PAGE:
ADALM PLUTO Full Duplex Software Defined Radio

 

PiSDR Ready to use SDR Raspbian Image Updated to V4.0

It's been a good time for ready to use SDR Linux OS images recently, as we've seen the release of two new images, DragonOS and gorizont-rtlsdr over this lock down period. And now the already popular and mature PiSDR image has also been updated. 

PiSDR is a ready to use Raspbian based operating system for Raspberry Pi's which comes pre-loaded with many programs for software defined radios. It currently supports the RTL-SDR, LimeSDR, PlutoSDR, Airspy, and Airspy HF+ and has preinstalled software such as SDR Angel, Soapy Remote, GQRX, GNURadio, LimeUtil, and LimeVNA.

The latest update includes various bug fixes as well the following new features:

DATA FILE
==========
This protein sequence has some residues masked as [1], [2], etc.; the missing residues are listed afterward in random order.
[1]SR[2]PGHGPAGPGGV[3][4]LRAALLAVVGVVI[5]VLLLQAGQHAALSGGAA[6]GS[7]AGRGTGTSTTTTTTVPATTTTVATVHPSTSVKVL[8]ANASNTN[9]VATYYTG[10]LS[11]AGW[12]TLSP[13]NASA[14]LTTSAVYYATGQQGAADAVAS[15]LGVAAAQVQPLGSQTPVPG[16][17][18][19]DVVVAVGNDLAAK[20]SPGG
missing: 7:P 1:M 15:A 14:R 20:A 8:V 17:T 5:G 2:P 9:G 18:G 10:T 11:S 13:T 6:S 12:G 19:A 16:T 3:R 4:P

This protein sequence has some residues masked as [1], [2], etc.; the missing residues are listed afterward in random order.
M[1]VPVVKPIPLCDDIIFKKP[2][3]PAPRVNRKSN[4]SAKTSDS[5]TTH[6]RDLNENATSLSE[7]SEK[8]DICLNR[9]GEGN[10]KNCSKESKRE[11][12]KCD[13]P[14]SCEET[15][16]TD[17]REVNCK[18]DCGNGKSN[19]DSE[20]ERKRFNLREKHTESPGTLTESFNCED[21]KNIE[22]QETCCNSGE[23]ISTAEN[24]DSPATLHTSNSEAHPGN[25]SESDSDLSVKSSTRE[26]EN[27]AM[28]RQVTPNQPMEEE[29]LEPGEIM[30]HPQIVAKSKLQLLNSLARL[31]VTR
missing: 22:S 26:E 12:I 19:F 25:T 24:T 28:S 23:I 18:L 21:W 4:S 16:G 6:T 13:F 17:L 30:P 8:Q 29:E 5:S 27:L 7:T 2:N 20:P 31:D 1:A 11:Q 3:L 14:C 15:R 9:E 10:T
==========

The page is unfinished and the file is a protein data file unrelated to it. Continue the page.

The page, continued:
• Three times smaller.
  • HackRF Support.
  • Verified Compilation on GitHub Actions.
  • New Software: Quisk, CygnusRFI, rpitx, rtl_433, acarsdec, gpredict, multimon-ng, and leansdr
PiSDR Running a SDRAngel with a LimeSDR
PiSDR Running a SDRAngel with a LimeSDR

A Comprehensive Lab Comparison between Multiple Software Defined Radios

Librespace, who are the people behind the open hardware/source SatNOGS satellite ground station project have recently released a comprehensive paper (pdf) that compares multiple software defined radios available on the market in a realistic laboratory based signal environment. The testing was performed by Alexandru Csete (@csete) who is the programmer behind GQRX and Gpredict and Sheila Christiansen (@astro_sheila) who is a Space Systems Engineer at Alexandru's company AC Satcom. Their goal was to evaluate multiple SDRs for use in SatNOGS ground stations and other satellite receiving applications.